Vitamin E protects against oxidation in sperm, egg yolk and embryonic tract. The supply of vitamin E in the ration should be continuous, as the hepatic reserve is insufficient to maintain an adequate vitamin concentration in all eggs, when laying rate is high. Inadequate vitamin E in the diet of breeders is detrimental to fertility, giving rise to the production of eggs with low hatchability and high embryonic mortality in the last phase of incubation due to failures related to the circulatory system.

A snippet from this study for British Poultry Science ("Effect of selenium and vitamin E content of the maternal diet on the antioxidant system of the yolk and the developing chick"):
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There was a positive effect of selenium supplementation of the maternal diet on glutathione concentration in the liver of 1-d-old and 5-d-old chicks. A combination of a dietary selenium supplementation with high vitamin E doses further increased glutathione concentration in the liver. Dietary selenium supplementation significantly increased selenium-dependent glutathione peroxidase (Se-GSH-Px) activity in the liver of the 1-d-old and 5-d-old chicks and decreased liver susceptibility to peroxidation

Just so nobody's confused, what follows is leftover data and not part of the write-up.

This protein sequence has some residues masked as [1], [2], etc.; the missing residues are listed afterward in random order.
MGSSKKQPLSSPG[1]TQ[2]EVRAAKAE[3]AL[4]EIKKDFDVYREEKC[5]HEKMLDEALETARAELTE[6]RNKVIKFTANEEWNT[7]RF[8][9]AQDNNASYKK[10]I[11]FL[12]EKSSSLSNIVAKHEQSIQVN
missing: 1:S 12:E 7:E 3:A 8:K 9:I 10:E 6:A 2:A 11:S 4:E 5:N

and

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The major finding of this work is a beneficial effect of supplementation of the maternal diet with selenium and vitamin E on the antioxidant protection of the neonatal chick which is maintained well into postnatal development. The data clearly indicate that nutritional status of the laying hen determines the efficiency of the antioxidant system throughout early postnatal development of the offspring. An optimal antioxidant status of the newly hatched chick is an effective means for their protection against damaging effects of free radicals and products of their metabolism. Since natural antioxidants determine the redox potential of the cell, which is responsible for gene regulation (Primi-ano et al., 1997), further research is needed to elucidate mechanisms for relationships between antioxidant compounds in the diet and their accumulation in the tissues and interactions with antioxidant enzymes.